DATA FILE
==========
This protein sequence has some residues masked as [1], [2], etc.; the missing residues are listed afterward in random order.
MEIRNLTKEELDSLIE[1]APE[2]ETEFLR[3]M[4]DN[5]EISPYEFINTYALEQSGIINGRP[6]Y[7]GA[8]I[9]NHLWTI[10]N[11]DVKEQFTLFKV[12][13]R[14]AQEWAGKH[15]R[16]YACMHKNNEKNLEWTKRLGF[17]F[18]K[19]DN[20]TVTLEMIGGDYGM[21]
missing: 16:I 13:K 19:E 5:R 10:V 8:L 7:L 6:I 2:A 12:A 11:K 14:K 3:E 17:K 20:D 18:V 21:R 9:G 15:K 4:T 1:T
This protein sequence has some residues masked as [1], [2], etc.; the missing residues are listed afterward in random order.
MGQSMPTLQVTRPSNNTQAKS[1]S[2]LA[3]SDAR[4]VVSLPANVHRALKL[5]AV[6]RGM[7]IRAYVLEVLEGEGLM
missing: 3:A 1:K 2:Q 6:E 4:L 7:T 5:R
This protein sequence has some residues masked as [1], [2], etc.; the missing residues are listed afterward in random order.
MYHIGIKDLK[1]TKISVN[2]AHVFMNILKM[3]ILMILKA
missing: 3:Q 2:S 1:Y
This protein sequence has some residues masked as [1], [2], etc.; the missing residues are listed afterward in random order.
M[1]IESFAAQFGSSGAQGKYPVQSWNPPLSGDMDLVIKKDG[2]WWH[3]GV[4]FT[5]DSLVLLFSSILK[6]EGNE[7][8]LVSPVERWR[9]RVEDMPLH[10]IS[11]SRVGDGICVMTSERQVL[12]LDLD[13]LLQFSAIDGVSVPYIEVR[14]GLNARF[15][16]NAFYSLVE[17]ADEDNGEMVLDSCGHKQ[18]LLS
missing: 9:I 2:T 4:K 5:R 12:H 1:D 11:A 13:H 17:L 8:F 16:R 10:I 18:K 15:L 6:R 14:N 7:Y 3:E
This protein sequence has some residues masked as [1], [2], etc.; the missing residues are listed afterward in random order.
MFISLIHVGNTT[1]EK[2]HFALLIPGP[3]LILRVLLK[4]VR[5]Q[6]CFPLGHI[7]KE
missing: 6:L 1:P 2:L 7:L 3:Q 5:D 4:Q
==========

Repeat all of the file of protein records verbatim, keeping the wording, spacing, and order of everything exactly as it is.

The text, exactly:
This protein sequence has some residues masked as [1], [2], etc.; the missing residues are listed afterward in random order.
MEIRNLTKEELDSLIE[1]APE[2]ETEFLR[3]M[4]DN[5]EISPYEFINTYALEQSGIINGRP[6]Y[7]GA[8]I[9]NHLWTI[10]N[11]DVKEQFTLFKV[12][13]R[14]AQEWAGKH[15]R[16]YACMHKNNEKNLEWTKRLGF[17]F[18]K[19]DN[20]TVTLEMIGGDYGM[21]
missing: 16:I 13:K 19:E 5:R 10:V 8:L 7:L 6:I 2:A 12:A 11:K 14:K 3:E 17:K 20:D 18:V 21:R 9:G 15:K 4:T 1:T
This protein sequence has some residues masked as [1], [2], etc.; the missing residues are listed afterward in random order.
MGQSMPTLQVTRPSNNTQAKS[1]S[2]LA[3]SDAR[4]VVSLPANVHRALKL[5]AV[6]RGM[7]IRAYVLEVLEGEGLM
missing: 3:A 1:K 2:Q 6:E 4:L 7:T 5:R
This protein sequence has some residues masked as [1], [2], etc.; the missing residues are listed afterward in random order.
MYHIGIKDLK[1]TKISVN[2]AHVFMNILKM[3]ILMILKA
missing: 3:Q 2:S 1:Y
This protein sequence has some residues masked as [1], [2], etc.; the missing residues are listed afterward in random order.
M[1]IESFAAQFGSSGAQGKYPVQSWNPPLSGDMDLVIKKDG[2]WWH[3]GV[4]FT[5]DSLVLLFSSILK[6]EGNE[7][8]LVSPVERWR[9]RVEDMPLH[10]IS[11]SRVGDGICVMTSERQVL[12]LDLD[13]LLQFSAIDGVSVPYIEVR[14]GLNARF[15][16]NAFYSLVE[17]ADEDNGEMVLDSCGHKQ[18]LLS
missing: 9:I 2:T 4:K 5:R 12:H 1:D 11:A 13:H 17:L 8:F 16:R 10:I 18:K 15:L 6:R 14:N 7:Y 3:E
This protein sequence has some residues masked as [1], [2], etc.; the missing residues are listed afterward in random order.
MFISLIHVGNTT[1]EK[2]HFALLIPGP[3]LILRVLLK[4]VR[5]Q[6]CFPLGHI[7]KE
missing: 6:L 1:P 2:L 7:L 3:Q 5:D 4:Q